The mutual funds have long been considered the perfect way of investment and a way of further rolling on money in company securities. The funds are made to be available to the public on a regular basis. This is what can serve as the basic definition of mutual funds. The open-end investment companies are what serve as the main promoter of such mutual funds.
Availability and Types:
Thorough professionals to mere beginners the mutual funds have its appeal reserved for all in its own unique way. The availability and types of the mutual funds that are currently in the market are diverse and plentiful. It is quite natural for eager investors to find themselves lost at this abundance wondering where from to start investing.
Before delving further in the likely parameters that one is to consider before investing in mutual funds, a quick look can be set forth at the available types. When mutual funds have found worldwide popularity, it is but natural that the types of mutual funds in India will also find some takers. The mutual funds are more commonly found in 3 possible types;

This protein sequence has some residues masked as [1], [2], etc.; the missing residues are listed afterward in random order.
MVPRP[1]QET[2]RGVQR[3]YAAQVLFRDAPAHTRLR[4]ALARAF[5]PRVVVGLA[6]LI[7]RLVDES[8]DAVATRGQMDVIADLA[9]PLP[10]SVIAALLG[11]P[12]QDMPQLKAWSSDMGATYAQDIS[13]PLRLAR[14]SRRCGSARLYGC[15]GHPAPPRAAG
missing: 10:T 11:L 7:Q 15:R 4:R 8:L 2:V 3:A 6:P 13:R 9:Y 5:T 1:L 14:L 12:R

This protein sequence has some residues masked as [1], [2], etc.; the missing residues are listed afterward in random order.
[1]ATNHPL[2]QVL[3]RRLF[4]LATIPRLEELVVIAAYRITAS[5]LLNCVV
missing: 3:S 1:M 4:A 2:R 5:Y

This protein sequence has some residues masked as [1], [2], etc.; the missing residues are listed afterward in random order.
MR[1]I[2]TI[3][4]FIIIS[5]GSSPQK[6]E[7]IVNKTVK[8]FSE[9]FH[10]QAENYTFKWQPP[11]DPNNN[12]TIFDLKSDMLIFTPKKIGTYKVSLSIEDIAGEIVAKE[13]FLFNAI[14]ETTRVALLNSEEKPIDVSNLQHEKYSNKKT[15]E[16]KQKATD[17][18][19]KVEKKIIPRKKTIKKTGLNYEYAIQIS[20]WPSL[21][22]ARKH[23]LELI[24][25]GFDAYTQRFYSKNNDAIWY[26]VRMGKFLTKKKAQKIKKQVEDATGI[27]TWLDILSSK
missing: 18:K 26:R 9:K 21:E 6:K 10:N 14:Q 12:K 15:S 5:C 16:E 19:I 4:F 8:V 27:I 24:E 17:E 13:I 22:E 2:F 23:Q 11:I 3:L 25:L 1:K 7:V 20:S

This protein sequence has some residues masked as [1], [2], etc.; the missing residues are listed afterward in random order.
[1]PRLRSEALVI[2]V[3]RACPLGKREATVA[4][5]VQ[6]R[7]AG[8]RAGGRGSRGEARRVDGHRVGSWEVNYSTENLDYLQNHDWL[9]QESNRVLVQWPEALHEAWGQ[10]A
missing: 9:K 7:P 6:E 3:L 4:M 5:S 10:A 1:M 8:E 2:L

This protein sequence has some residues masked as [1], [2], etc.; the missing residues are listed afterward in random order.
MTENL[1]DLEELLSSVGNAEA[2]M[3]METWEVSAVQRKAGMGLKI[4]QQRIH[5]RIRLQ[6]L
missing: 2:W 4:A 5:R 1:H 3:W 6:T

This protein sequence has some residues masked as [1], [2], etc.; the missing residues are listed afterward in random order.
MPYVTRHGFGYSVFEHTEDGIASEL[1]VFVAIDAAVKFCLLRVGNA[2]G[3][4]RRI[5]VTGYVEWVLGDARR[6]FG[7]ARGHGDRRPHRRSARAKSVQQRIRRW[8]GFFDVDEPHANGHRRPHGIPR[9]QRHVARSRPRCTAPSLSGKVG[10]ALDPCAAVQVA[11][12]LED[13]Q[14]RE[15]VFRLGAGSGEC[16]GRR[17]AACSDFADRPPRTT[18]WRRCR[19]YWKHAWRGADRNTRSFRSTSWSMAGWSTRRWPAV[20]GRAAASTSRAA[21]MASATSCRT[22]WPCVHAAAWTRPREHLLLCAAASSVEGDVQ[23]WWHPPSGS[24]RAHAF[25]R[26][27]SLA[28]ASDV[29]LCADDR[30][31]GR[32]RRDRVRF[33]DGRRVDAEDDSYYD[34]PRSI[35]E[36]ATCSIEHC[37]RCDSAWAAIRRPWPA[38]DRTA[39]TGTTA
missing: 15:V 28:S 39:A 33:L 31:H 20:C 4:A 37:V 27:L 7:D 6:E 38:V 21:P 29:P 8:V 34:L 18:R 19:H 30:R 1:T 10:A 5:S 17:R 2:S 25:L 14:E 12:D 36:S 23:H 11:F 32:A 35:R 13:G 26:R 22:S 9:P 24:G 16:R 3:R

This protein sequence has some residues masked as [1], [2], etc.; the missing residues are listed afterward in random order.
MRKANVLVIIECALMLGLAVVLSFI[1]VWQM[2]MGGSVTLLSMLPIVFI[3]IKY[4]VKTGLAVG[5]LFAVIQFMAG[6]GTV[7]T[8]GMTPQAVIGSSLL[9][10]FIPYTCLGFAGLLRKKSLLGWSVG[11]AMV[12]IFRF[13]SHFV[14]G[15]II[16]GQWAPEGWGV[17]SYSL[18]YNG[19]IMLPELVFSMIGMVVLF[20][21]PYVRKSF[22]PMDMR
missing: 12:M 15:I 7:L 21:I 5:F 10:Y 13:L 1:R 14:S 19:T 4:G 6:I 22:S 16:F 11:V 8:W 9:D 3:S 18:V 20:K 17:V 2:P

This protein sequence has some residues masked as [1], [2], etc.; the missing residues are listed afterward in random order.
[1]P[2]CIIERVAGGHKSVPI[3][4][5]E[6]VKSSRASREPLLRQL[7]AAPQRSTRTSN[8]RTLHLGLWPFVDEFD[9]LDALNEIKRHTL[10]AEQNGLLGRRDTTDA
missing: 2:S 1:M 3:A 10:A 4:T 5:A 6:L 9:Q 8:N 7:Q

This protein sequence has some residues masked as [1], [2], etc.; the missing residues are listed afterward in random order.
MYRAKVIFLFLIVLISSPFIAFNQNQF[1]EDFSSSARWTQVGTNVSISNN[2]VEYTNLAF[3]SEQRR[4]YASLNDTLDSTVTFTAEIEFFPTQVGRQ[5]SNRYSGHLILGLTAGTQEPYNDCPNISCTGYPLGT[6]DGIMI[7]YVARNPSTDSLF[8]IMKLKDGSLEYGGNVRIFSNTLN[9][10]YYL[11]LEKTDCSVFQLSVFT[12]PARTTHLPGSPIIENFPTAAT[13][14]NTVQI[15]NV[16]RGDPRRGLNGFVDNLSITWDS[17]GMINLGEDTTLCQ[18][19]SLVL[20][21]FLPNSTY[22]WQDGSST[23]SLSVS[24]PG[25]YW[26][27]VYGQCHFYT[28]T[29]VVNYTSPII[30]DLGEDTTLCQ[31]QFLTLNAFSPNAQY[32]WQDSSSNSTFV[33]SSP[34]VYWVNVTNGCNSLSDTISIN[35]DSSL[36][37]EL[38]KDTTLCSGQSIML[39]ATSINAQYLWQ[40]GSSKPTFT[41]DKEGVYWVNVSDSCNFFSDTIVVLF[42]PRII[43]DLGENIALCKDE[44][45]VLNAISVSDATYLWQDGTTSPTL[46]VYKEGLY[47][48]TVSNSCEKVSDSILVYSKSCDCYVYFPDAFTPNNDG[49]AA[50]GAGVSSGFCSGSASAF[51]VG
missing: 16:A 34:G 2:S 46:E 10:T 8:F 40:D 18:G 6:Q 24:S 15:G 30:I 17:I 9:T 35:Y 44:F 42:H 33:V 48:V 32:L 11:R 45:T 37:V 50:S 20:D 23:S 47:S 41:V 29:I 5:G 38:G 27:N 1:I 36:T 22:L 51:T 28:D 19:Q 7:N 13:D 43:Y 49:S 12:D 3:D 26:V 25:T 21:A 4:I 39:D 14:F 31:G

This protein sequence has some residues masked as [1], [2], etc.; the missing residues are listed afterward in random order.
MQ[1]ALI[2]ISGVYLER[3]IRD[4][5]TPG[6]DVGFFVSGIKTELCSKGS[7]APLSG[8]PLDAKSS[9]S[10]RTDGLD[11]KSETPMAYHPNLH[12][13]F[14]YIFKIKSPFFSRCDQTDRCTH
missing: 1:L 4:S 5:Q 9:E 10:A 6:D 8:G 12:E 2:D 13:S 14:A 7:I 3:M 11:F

- The large-cap
- Mid-cap and
- Small cap.
The cap term, it may be said is derived from the market capitalization. The capitalization is said to be the reference to the rupee value of the total outstanding number of shares for a company. The market cap gives away a lot of detail on the company’s financial strength.
The blue-chip companies are the ones that have large cap stocks. These companies have a high percentage of liquidity. The mid-cap stocks belong to the companies that have a good liquidity level but are medium in terms of financial strength and size. The small-cap stocks enjoy the least amount of liquidity being small. The stocks are divided suitably in terms of sizes for easy segregation. The division happens based on market capitalization. The top 50 stocks are the large caps, while the next 200 in terms of this capitalization is mid-caps. The final 500 to follow are the small-cap stocks.
This can be further emphasized by the Indian standards of labeling mutual fund stocks. The Nifty 50, Nifty Mid Cap 100, Nifty Small Cap 100 or BSE 500 is one such label. It is quite a surprising fact that the caps are very much proportional and dependent irrespective of their size. Thus if the large-cap stocks are doing well, there is a likely chance that the midcap and the smallcap funds will also yield good results. On the other hand, a negative return is also likely to fetch bad results on most occasions.
A Couple of Points to Note:
It has been found by investors over the length of time some aspects that are very well associated with probabilities and facts which are more of conclusions. These can be, firstly, the mid and small cap mutual funds are more volatile than the large caps. Different fund investment should be avoided in all circumstances. For people eyeing a particular time when the market is likely to revive, short and medium cap funds are the best investment option.